CHICAGO (WLS) -- In a previous interview with ABC News, Jussie Smollett made a tearful pledge never to lie about such a violent attack because of the impact it could have on hate crime victims.
Since that interview, Chicago police have said that their investigation indicates that Smollett staged the attack on himself because he was dissatisfied with his salary.
Hate crimes have been on the rise nationally for the past three years, according to the FBI. Now, some hate crime victims and victims' advocates fear that this alleged hoax will set back their efforts to be taken seriously.
"I hope incidents like this do not make them more biased or skeptical when these incidents arise because there victims every day they need recourse," Sufyan Sohel, who represents Muslim civil rights group CAIR Chicago, said of police.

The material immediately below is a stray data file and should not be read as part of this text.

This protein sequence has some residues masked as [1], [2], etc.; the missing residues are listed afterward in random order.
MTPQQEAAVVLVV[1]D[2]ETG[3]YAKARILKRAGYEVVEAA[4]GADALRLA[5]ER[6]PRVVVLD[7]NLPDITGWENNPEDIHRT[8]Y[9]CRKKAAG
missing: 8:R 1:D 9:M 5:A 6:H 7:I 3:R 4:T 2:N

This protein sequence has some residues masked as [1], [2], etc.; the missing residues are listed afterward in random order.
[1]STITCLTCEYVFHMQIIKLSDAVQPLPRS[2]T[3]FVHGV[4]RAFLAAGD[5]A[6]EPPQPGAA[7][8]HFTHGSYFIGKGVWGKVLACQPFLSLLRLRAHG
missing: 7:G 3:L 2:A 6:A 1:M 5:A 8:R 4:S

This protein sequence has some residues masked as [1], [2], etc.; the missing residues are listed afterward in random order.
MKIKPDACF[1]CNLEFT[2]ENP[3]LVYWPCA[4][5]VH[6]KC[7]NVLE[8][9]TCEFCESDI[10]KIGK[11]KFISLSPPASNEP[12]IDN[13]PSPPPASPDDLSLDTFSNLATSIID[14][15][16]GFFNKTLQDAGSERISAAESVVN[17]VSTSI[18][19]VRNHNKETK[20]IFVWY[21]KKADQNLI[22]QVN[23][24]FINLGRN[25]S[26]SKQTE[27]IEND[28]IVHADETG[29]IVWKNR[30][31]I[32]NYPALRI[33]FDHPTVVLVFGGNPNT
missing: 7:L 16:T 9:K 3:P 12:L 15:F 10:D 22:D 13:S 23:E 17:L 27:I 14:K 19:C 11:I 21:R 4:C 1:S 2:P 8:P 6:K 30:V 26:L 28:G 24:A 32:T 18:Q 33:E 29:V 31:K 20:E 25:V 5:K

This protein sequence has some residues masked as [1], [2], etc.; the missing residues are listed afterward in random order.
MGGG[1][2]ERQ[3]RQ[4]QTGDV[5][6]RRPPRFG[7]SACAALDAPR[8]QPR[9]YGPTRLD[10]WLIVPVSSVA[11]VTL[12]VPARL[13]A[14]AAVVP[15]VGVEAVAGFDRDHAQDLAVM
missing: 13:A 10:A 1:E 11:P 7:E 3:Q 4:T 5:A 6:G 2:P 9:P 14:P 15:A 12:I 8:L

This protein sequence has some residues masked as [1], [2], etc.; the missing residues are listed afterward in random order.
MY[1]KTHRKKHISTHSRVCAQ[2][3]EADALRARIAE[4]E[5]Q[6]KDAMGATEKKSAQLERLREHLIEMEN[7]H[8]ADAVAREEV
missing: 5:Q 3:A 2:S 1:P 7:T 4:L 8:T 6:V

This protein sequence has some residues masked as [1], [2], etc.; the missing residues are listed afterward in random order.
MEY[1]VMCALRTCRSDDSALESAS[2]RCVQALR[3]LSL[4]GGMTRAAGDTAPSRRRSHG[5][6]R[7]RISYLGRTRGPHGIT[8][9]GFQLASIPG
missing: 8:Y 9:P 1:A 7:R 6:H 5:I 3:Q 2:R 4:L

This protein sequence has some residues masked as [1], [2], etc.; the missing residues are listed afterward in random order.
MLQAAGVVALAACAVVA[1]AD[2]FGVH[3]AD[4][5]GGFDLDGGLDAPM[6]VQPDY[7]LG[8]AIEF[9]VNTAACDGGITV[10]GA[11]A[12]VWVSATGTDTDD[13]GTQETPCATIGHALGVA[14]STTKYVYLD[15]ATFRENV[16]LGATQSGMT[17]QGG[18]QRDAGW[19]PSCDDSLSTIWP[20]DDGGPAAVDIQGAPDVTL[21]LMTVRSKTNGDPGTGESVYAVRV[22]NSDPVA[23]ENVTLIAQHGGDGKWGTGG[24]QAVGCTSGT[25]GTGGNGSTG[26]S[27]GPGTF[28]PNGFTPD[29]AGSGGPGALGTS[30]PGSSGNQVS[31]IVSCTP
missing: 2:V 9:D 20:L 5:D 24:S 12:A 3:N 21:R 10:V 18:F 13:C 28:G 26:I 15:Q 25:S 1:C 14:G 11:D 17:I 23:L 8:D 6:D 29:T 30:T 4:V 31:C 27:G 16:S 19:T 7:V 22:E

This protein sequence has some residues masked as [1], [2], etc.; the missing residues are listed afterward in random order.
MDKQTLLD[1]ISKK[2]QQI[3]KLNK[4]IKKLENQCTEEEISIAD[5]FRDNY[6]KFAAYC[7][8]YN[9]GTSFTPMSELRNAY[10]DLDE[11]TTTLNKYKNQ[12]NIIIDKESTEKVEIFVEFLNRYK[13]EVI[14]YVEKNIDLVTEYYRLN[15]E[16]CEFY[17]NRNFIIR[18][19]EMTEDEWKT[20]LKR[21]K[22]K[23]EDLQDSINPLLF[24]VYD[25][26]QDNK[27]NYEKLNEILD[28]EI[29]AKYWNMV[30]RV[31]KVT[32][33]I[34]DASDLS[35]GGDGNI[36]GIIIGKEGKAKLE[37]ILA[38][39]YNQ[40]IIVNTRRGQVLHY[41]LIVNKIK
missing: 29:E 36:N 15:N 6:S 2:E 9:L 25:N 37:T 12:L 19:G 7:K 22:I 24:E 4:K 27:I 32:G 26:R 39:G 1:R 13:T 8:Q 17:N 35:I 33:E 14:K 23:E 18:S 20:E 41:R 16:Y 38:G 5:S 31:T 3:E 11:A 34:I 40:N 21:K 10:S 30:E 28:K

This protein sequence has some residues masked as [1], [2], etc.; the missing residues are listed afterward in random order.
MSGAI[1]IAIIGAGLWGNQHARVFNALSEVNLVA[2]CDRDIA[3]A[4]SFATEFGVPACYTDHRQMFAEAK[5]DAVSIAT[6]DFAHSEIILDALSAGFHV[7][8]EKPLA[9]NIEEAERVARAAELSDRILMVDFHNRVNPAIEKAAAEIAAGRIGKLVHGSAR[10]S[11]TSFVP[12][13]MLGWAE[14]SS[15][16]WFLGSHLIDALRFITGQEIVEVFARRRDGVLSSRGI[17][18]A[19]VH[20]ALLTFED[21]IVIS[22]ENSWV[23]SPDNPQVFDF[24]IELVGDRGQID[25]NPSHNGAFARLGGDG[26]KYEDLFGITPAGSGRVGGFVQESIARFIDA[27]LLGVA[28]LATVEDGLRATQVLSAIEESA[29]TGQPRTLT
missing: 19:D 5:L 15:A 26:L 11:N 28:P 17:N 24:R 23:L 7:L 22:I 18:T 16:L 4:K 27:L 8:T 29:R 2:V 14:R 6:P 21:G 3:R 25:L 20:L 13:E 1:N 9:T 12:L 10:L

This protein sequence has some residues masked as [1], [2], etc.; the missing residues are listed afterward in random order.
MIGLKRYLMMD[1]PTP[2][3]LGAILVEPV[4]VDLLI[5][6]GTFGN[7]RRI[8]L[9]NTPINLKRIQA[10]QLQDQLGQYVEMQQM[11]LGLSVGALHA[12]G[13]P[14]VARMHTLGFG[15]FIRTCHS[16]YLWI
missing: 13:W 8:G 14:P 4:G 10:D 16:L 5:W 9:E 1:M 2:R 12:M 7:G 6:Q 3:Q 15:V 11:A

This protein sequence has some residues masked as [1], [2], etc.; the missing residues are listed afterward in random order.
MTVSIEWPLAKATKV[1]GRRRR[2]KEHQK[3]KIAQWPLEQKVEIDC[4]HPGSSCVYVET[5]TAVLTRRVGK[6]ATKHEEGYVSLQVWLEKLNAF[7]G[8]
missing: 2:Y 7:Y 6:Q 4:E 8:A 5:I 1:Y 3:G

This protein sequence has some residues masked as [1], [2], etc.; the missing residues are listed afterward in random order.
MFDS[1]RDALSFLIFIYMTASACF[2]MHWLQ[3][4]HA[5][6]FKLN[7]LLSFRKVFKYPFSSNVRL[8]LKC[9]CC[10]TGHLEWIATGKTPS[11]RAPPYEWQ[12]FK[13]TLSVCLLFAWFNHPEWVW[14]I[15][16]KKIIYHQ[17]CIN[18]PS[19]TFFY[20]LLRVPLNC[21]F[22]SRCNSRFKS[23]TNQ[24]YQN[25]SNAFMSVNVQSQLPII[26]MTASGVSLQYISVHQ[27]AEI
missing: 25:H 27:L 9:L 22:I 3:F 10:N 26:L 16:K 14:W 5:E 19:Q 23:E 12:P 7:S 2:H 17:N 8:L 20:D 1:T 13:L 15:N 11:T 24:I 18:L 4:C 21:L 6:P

Advocates and civil rights groups rallied around Smollett when the attack was first reported, hoping that his case would give hate crimes the attention they deserved.
"The reason why we rallied is because it represents what really happened in our community, there is a lot of hate crimes based off of gender, sexuality and race," said Reyna Ortiz, a transgender advocate and hate crime victim.
Advocates also hope every hate crime gets the same amount of police resources that were devoted to the Smollett case.
Though CPD Superintendent Eddie Johnson said Thursday that every hate crime is given the same amount of vigor, Eugene Roy, former chief of detectives at CPD, said the Smollett case was unique.
"This is not the type of treatment that is afforded, I hate to use the term, a normal everyday incident," he said.
Roy doesn't believe CPD should be criticized for handling the case as it did, however.
"It isn't fair, it is isn't right, let's put this in perspective," he said. "The police didn't cause the situation, Jussie Smollett and his associates caused it."
Jussie Smollett alleged hoax may cast doubt on real hate crimes, advocates fear